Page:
Before levying a sales tax on services, one should consider if the companies require a disproportionate share of the state’s resources.  Do, let’s say, architectural firms require  more roads, power and water than those in manufacturing or agriculture?  We shouldn’t be applying additional taxes simply because there is an opportunity to do so. There should be demonstrable correlation.

We also need to understand how much in the way of state income taxes service companies have contributed relative to all sources over time…and how much more the share will grow. It does not make sense to discourage their business customers from buying their products, but that’s what the sales tax will tend to do, as well as add to users’ costs, particularly businesses without the resources to develop in-house alternatives.

The state can smooth out the volatility in revenue by carefully managing the reserve fund, socking away the surplus from good years, and drawing them down when things head south. Sacramento already has the means and process to do that. This would be preferable to layering another tax, one which will be very difficult to administer, on top of the existing structure. It just takes some competent management.

The benefit to the residents of lowering the sales tax on personal purchases of goods could be short-lived. County and city governments may see it as an opportunity to propose additional local sales taxes. The thinking being that few would mind paying an additional quarter-point or so if they are receiving a 2% break.

I am not saying a services sales tax is inappropriate in all cases, but let’s not make the service sector a piñata for the politicians to break open and grab the goodies.

 

 

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The only thing as bad as Congress impulsively passing a tax reform bill, is conjuring a half-baked, equally impulsive countermeasure.

But that is precisely what State Senator Kevin de Leon and Assembly Member Autumn Burke are proposing with SB227 and AB2217.  The latter is a recent development.

Both bills allow taxpayers to donate to charitable entities sanctioned or controlled by the state in return for tax credits on their California returns.  SB227 would have contributions funneled through a state entity named The California Excellence Fund. AB2217 would have qualified charitable entities pass 90% of the donations to the state’s general fund. The entities would issue “Golden State Credits” to the donors, who in turn would use then to reduce their tax liability to the state….and also deduct them as charitable contributions on their federal returns.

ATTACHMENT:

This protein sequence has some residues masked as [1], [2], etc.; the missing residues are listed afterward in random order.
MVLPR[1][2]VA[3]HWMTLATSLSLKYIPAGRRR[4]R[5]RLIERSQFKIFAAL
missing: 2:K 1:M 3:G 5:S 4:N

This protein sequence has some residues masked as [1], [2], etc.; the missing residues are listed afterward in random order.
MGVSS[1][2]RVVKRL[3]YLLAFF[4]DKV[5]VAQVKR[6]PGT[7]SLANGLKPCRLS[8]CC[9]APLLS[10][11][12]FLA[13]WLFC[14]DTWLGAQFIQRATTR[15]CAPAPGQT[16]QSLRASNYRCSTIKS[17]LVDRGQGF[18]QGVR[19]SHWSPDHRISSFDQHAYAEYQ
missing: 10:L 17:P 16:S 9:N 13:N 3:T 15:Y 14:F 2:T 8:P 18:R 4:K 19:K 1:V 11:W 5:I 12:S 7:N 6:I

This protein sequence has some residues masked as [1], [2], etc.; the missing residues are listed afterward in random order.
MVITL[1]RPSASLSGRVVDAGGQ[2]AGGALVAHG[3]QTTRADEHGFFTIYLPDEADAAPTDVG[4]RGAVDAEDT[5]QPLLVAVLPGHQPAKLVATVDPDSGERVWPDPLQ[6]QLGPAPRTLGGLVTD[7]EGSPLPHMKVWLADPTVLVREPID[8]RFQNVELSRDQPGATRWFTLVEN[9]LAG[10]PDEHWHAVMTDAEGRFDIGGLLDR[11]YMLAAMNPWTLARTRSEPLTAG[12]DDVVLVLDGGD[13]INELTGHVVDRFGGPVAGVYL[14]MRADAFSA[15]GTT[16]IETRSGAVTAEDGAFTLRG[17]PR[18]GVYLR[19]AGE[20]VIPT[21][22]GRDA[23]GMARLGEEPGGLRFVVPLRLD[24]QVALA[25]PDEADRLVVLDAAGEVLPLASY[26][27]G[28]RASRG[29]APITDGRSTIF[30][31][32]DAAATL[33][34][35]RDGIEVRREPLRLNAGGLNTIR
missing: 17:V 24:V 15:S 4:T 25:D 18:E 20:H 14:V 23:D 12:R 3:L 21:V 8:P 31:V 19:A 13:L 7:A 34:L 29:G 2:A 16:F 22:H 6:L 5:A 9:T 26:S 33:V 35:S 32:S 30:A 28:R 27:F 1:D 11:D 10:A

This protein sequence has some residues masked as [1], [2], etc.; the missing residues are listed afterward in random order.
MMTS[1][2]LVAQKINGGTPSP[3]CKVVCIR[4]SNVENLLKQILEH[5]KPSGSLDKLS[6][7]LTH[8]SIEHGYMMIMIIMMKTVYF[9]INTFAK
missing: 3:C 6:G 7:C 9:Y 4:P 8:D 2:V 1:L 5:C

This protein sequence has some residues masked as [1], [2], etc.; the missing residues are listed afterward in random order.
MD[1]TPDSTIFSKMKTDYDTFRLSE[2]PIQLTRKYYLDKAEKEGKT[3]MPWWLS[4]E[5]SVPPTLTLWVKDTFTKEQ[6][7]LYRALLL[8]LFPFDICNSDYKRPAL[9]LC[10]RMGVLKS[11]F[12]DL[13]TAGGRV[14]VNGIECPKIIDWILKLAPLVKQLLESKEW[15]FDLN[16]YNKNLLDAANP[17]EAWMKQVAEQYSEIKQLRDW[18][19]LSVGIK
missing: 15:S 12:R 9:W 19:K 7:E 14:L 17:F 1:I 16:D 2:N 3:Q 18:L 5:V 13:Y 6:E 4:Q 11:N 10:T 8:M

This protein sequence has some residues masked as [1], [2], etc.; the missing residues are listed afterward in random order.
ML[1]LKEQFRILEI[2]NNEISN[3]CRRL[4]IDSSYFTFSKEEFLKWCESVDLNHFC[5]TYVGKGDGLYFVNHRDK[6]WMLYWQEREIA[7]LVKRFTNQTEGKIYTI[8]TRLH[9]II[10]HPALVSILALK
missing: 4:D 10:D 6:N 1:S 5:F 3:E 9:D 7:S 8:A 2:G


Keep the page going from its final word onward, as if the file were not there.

The bottom line is that a very high percentage of the donations end up in the state treasury.

The sponsors are counting on the precedent of similar programs in a number of states being condoned by the IRS.  However, many of these are essentially one-off credits and not part of a wide-ranging policy, as would be the case in California.

In the grand scheme of things, existing tax credit donations are relatively small, and were virtually irrelevant under the old tax law.  It did not really matter if one took a charitable deduction in lieu of one for state tax  – the total deductions, all other things being equal, were the same. Note that SALT deductions were not allowed if the taxpayer was subject to the AMT.

But if California, New York and other high income states implement workarounds allowing higher income taxpayers to re-characterize state tax payments as charitable deductions across the board, rest assured the IRS will take a hard look.

If the states do not back down, the issue will end up in the courts and taxpayers who avail themselves of the credits would be at risk of owing penalties and fines if the IRS prevailed.

New York passed a version of the workaround which is similar to California’s (it also passed another that involves a payroll tax…not an approach California is pursuing).

If de Leon and Burke were smart, they would wait to see how New York’s plan is received by the IRS, then modify California’s accordingly, rather than subjecting the state’s higher income taxpayers to audits.  That could be the last straw that will send more of them to Nevada.